The Conversion Agenda

"Freedom to convert" is counterproductive as a generalized doctrine. It fails to come to terms with the complex interrelationships between self and society that make the concept of individual choice meaningful. Hence, religious conversion undermines, and in extremes would dissolve, that individual autonomy and human freedom.

Saturday, October 25, 2008

Evangelists have nothing new to say

By MSN Menon

Are the Christian missionaries selling a new religion in India? No. They are not. They are selling what went out of this country more than two thousand years ago.

Religions have borrowed copiously from each other. It is amazing how one sacred model has influenced so many others.

Thus, the lives of all the great men of India—Rama, Krishna, Buddha—were modelled on Indra, the chief of the gods. And the Indra model itself had the authority of no less a scripture than the Rig Veda. The Rig Veda gives two full hymns to the birth of Indra.

To the extent religions have borrowed from each other, they cannot be called original, thought today it is the claim of the Christian missionaries that Christianity is an original creed.

Herbert J. Mueller, an authority on Christianity, has a different story. He says, many of the ideas and practices of Christianity came from other countries. Thus, the idea of God came from Babylon, dualism from Persia (of God and Satan) the drama of resurrection from the Syrian story of Adonis, Last Judgement from Egypt, worship of the Great Mother from Phrygia, the idea of Universal Law from Greece and Rome. Interestingly, the idea of Baptism came from India (Manu says that holy water should be poured over the child before cutting its umbilical cord.) And the idea of communion came from Persia. As for the concept of non-violence, it came from Buddhism. Then what is it that is original in Christianity?

The Middle East (from the Nile to the Indus) was a major highway of ideas. Even the names of the law-givers sound similar. Thus, we have Manu in India, Minos in Egypt and Moses among the Jews. Even Maya (mother of Buddha) and Mary (mother of Jesus) sound similar.

There was no sense of shame in imitating in those days. The idea was to bask in reflected glory. Sometimes to excel.

Thus, as soon as Indra was born, he set in motion the Wheel of the Sun. And the Buddha turned the Wheel of the Law. The story of Indra’s struggle against Vritra appears in Buddha’s life as the struggle of Buddha against Mara. And the attributes of the Mahapurush were common to all gods and heroes.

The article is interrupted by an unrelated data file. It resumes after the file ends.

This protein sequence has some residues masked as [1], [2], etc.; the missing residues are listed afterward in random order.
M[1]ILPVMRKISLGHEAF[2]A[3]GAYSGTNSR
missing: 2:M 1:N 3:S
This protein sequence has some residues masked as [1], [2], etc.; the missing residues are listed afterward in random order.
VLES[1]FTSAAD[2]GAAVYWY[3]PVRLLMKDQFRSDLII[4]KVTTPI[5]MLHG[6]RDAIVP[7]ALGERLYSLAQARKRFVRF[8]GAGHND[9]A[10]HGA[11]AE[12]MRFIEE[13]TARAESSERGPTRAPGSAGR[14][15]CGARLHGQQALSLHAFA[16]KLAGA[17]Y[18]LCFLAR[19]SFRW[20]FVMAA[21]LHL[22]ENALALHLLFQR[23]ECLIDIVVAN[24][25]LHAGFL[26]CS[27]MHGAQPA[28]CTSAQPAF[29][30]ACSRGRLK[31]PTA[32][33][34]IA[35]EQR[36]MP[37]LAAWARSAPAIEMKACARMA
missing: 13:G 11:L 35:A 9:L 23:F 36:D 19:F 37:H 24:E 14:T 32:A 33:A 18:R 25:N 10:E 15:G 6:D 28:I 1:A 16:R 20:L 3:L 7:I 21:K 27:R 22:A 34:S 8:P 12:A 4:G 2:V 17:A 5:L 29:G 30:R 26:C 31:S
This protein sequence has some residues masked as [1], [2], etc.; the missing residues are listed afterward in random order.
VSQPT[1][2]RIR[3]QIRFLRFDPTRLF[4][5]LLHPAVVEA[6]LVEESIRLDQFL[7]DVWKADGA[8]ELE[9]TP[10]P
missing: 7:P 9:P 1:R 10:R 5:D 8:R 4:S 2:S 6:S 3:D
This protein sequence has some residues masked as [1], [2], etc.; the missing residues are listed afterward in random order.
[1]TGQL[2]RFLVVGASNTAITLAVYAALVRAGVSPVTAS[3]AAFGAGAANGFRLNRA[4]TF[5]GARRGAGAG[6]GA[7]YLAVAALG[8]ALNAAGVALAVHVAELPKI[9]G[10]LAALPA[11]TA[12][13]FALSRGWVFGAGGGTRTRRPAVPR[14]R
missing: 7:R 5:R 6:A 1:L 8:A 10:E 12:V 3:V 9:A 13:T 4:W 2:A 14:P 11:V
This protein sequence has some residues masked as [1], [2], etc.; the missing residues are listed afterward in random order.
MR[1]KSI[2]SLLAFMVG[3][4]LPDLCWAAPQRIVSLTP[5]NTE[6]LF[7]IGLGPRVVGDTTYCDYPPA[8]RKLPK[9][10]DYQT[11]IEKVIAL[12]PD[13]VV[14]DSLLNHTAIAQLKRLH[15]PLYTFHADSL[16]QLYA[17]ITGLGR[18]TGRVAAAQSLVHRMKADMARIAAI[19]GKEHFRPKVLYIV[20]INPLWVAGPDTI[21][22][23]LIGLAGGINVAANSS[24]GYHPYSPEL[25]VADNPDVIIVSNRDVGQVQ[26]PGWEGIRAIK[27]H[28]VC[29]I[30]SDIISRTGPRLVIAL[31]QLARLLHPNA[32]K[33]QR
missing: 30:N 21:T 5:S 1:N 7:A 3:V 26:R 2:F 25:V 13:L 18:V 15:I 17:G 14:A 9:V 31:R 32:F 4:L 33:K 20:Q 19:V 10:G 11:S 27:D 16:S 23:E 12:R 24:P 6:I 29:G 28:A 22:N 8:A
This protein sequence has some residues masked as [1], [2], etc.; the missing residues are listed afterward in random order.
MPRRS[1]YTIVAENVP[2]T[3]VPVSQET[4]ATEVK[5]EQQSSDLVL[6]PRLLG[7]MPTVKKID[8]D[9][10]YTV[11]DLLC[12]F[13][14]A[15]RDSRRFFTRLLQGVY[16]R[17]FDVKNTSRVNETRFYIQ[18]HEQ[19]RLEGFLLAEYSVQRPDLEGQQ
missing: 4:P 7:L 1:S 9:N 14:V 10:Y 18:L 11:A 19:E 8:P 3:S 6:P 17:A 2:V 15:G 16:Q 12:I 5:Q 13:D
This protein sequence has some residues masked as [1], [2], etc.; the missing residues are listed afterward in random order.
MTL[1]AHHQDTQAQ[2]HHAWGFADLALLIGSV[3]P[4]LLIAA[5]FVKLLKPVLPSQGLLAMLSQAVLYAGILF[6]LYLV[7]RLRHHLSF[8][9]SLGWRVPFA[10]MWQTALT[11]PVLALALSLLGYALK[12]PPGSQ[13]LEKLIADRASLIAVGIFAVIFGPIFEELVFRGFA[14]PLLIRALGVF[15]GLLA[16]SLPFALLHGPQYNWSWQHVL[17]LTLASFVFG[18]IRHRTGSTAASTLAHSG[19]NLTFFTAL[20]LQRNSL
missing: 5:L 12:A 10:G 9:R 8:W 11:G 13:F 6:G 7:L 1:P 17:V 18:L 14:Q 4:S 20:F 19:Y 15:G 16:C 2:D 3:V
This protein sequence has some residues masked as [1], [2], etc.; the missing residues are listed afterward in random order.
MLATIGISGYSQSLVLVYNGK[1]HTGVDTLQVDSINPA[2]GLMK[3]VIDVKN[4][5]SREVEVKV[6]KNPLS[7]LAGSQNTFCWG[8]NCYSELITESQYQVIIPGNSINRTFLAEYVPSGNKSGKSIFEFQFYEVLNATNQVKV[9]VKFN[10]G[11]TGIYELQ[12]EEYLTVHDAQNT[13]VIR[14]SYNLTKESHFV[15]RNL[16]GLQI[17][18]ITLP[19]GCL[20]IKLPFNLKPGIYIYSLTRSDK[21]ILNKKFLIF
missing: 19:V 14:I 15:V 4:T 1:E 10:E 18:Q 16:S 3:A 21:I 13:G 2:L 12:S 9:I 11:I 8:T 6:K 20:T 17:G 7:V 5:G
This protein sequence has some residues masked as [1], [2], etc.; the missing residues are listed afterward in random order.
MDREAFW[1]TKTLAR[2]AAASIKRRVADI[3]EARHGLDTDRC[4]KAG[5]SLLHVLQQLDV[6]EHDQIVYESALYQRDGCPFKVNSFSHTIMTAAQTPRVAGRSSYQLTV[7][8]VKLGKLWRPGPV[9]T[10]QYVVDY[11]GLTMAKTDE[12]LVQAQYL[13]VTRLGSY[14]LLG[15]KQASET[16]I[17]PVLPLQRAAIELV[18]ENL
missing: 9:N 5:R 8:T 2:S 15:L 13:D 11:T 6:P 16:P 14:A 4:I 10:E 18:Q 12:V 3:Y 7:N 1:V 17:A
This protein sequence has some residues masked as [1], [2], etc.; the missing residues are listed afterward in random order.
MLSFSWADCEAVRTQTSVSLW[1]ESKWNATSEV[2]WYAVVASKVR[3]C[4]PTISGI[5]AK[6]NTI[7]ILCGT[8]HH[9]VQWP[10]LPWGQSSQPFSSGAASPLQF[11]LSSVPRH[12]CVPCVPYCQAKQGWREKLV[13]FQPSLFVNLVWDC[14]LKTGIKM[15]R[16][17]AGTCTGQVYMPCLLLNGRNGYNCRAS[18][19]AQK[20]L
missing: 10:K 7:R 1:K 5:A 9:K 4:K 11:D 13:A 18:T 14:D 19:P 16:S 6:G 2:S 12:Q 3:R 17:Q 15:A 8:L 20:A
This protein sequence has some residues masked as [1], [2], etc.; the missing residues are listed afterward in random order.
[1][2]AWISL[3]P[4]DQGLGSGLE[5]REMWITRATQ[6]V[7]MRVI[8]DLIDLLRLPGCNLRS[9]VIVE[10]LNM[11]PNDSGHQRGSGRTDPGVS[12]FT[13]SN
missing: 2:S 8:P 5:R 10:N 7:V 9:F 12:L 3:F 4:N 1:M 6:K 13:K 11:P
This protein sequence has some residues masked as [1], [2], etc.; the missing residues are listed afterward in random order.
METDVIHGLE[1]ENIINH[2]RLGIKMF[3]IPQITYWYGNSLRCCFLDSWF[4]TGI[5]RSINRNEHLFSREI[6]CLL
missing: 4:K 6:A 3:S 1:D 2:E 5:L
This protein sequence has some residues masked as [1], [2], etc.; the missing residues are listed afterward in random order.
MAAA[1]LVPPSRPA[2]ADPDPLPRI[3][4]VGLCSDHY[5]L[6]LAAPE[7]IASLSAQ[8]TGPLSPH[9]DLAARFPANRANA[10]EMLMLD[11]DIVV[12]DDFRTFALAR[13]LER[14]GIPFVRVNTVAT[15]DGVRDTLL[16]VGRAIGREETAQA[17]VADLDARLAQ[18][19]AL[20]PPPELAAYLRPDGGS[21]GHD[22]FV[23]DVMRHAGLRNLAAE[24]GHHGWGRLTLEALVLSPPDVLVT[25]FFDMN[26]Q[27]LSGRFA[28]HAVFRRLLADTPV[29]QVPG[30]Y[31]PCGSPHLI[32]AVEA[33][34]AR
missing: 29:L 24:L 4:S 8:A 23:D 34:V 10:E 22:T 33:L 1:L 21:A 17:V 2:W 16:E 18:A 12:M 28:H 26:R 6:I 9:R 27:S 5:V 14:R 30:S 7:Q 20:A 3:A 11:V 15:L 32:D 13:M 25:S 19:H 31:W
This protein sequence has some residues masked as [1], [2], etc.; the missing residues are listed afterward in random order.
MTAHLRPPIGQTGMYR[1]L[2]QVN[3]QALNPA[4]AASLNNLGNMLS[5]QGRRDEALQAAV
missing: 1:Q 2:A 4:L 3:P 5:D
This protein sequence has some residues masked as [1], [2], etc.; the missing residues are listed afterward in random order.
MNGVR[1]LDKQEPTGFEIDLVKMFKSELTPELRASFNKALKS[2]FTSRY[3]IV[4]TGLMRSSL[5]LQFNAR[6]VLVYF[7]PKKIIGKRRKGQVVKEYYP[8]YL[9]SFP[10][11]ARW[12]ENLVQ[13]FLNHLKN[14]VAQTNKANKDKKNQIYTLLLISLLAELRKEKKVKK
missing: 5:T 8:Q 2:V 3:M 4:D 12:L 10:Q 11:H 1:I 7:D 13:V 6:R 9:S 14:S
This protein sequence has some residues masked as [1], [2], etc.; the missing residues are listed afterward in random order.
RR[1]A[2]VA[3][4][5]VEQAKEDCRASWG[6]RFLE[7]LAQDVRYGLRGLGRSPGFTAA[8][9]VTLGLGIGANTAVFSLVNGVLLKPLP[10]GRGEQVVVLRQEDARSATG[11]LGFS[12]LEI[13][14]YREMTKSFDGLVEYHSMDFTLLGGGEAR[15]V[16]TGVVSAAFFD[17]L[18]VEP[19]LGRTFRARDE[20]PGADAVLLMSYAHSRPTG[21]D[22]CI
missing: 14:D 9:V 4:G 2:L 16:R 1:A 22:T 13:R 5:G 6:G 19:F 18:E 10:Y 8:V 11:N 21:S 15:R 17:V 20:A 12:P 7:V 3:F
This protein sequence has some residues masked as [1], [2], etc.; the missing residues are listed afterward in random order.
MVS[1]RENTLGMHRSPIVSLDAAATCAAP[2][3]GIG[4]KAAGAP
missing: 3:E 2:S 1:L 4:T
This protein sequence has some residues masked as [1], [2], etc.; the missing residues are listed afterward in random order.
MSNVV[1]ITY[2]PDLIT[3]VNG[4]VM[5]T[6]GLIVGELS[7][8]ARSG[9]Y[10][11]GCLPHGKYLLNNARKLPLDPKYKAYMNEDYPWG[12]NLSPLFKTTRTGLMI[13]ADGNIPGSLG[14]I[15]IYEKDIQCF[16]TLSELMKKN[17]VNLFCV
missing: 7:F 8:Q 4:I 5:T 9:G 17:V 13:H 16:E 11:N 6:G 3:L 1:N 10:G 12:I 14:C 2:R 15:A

Agni was one of the great Vedic gods. Naturally, Buddha is compared to Agni. Artists depicted child Siddhartha going to school in a ram cart. Ram was the vehicle of Agni. The Sakhyas were worshippers of Agni. Thus there was much that was common between Agni and Buddha. Indra is also shown paying respect to an ascetic Buddha (Ascetics are supposed to be higher than the gods.)

The Krishna story was familiar to Central Asia by the 2nd century BC, which explains the remarkable similarity in the stories of Krishna and Christ. Krishna belonged to the Yadava tribe. Christ belonged to the Yahuda race. Krishna was preceded by Balarama. Christ was preceded by John the Baptist. One of the missions of Krishna’s birth was to kill his uncle Kansa, king of the Yadavas. Naturally, Kansa called for the murder of Krishna and all children below the age of two. This explains why Vasudeva took the Krishna child across the flooded Yamuna to the safety of Ambadi in Mathura.

Similarly, Herod, the king of the Yahudis. Did not like the “wise men” hailing Jesus as “king of the Jews”. He ordered the murder of Jesus. Which is why Joseph and Mary took baby Jesus and fled to Maturea (Mathura?) in Egypt. And, finally, look at the similarity of their names—Christ and Krishna!

In their book “the Original Jesus” Elmer R.Guber, an eminent psychologist and Helger Kersten, a specialist on religious history, and author of the best-selling “Jesus lived in India” offer compelling evidence of extensive Buddhist influence on the life and teachings of Jesus. They argue that the Church had concealed the history of Jesus. We know little of the life of Jesus from his age of 12 to the days of his death. Today we know that Jesus was living among the Essene, a colony of Buddhist monks, who were perhaps sent to Egypt by Ashoka.

The Vicar of Stuttgart (Germany) writes (1831): “The Christian church evolved from the community of the Essene.”

Dear Reader, I am not saying that Jesus did not exist. My point is: a religion made up of bits and pieces of other peoples’ thoughts and practices has no right to call itself original. Certainly it has no right to abuse other religions. If conversion has led to conflagrations in parts of India, it is because the Christian world is trying to set fire to the home of the Hindus. We will not tolerate it.


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